Chapter 8 further explores the concepts introduced in Chapter 7. It explains a procedure called POLY, which is used to draw polygons. POLY has two variables: SIZE (of a side) and ANGLE (number of degrees). Many different patterns and designs can be created by changing these variables and recursively repeating the POLY procedure.

Chapter 9 introduces the fundamental commands for working with numbers, words, and lists. These complete the basics needed to begin working with the four larger projects described in Chapters 10 through 13,

Chapters 10 and 11 explain in detail the programs for the Shoot and Quickdraw activities introduced in Chapter 3. The project in Chapter 12 is a race-track game which shows how simple animations can be created. The final project, described in Chapter 13, uses the list-processing commands for working with language. The program has the computer randomly select words from different sets and combine them into sentences and "poems."

The final chapter explains how the special tool procedures on the disk operate. These include procedures for drawing circles and arcs, determining the distance between the turtle and a specified point, counting the number of letters in a word or words in a list, and several others.

The appendices explain how to create your own disk of the procedures used in the book; discuss the differences among MIT, Apple, and TI Logo; explain the use of disks and files; and present a summary of Logo commands.

As this description of the chapters suggests, the book contains a wealth of information about Logo. The early chapters are suitable for complete beginners while the later ones explain sophisticated programming techniques. The book goes well beyond turtle graphics to explain how Logo can be used with numbers, words, and lists. The examples and discussions are all clearly and carefully presented. The material is well-sequenced, with the lessons and programs in each chapter building on what was learned in prior chapters. The many illustrations aid both understanding and interest. And I have not yet described what I regard as the best features of this book.

Helpful Cartoon Symbols

Special cartoon symbols mark what the author calls pitfalls, explorations, powerful ideas, and helper's hints. Each symbol marks information that goes beyond the description and explanation of Logo to provide additional guidance and insight.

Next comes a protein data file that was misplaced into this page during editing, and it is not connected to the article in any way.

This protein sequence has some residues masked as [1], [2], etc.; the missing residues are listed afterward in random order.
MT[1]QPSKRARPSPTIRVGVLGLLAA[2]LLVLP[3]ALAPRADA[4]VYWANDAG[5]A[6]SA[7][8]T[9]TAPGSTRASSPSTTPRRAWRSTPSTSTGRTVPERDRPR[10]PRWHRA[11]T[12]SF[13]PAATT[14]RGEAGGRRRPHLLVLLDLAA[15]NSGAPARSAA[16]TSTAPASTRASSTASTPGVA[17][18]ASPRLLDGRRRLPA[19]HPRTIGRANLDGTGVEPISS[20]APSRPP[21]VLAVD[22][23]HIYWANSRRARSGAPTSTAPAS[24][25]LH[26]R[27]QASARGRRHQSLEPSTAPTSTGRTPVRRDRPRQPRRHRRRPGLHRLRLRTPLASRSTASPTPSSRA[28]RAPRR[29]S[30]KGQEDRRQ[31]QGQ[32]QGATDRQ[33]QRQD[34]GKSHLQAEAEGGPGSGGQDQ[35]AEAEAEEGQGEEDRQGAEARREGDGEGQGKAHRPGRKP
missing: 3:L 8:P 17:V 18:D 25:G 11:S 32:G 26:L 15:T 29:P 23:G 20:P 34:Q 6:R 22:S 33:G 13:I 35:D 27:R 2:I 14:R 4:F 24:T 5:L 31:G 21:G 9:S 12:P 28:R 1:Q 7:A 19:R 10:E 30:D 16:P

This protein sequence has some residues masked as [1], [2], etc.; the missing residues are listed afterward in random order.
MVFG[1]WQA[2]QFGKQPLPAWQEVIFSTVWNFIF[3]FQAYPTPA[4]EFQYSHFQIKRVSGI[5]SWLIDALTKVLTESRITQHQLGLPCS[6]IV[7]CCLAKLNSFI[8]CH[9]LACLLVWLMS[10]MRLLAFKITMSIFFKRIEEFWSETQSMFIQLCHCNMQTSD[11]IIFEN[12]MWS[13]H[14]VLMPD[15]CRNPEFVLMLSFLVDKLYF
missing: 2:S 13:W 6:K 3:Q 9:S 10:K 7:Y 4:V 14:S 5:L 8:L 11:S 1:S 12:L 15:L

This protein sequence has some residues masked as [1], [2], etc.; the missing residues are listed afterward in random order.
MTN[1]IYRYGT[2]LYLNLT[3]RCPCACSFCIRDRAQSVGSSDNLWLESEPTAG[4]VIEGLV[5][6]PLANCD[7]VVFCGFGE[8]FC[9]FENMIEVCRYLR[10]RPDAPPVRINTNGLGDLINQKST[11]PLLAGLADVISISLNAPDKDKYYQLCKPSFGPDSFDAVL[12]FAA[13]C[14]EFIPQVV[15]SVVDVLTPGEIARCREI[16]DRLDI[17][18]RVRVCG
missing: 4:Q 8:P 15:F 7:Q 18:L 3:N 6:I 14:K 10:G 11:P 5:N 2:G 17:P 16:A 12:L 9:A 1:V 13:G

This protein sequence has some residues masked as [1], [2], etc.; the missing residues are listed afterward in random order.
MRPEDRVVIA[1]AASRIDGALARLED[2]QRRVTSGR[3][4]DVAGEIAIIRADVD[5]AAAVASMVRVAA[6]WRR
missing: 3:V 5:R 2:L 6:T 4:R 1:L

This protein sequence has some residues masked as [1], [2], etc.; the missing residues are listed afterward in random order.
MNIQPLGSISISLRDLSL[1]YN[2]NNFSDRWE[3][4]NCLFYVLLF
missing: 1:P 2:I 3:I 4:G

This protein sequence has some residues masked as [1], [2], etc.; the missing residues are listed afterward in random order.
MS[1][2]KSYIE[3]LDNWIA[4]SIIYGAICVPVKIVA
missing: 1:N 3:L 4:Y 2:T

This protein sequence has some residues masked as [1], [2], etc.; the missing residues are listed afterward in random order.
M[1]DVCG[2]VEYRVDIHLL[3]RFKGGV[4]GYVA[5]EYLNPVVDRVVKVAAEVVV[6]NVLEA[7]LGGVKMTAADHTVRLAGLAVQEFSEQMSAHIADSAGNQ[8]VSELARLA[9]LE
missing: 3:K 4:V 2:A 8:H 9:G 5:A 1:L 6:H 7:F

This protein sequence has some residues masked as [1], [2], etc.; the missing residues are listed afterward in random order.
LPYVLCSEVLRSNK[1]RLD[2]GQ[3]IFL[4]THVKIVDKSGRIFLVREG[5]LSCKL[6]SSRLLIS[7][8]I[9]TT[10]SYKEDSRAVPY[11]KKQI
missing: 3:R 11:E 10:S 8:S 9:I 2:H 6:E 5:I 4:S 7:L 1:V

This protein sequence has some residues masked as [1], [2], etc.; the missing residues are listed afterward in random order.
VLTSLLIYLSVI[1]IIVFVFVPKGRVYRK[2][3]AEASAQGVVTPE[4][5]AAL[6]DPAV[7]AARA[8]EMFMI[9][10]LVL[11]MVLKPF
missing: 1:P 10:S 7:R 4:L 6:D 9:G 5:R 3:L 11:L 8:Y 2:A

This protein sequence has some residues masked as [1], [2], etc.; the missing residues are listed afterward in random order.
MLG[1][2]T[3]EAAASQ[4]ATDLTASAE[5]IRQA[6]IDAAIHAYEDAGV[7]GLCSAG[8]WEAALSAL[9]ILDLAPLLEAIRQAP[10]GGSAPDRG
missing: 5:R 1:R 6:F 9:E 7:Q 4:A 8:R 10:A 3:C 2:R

Pitfalls are confusions or difficulties that many people encounter while learning Logo. The pitfall symbol (a turtle which has fallen into a trap) marks explanations that will help you avoid or get out of pitfalls. Some pitfalls are simple reminders for beginners, like putting a space between a FORWARD command and the number of steps the turtle is to move. Others, such as pitfalls in using recursive procedures, are for more advanced users of Logo.

Powerful ideas help you think more clearly and solve problems with the computer more easily. Some of these ideas, such as dividing a complex problem into a series of simpler ones, will also help you solve problems that do not involve the computer at all. A cartoon symbol of a turtle with a bright idea designates explanations of powerful ideas. These explanations are important for helping learners see the general principles while they work with specific examples.

Explorations are necessary to become proficient with Logo, but most learners need suggestions for things to explore. These are provided throughout the book, marked by a picture of a turtle with a map and spyglass. Many of the explorations are suggestions for modifying and extending programs given in the book.

Helper's hints explain difficult points and pitfalls more fully, suggest learning activities, and give other practical suggestions for teaching. These are marked by a symbol showing two turtles — an older and a younger one — helping each other learn by shining a bright light on the subject. Helper's hints can help you learn more about Logo and help you teach others.

Daniel Watt, the author of Learning with Logo, is a former researcher with the MIT Logo group and an experienced Logo teacher. The clarity, organization, and special aids in this book reflect both his expertise with the language and his abilities as a teacher. Learning with Logo comes closer to bringing a master teacher to your side than any other book I have seen.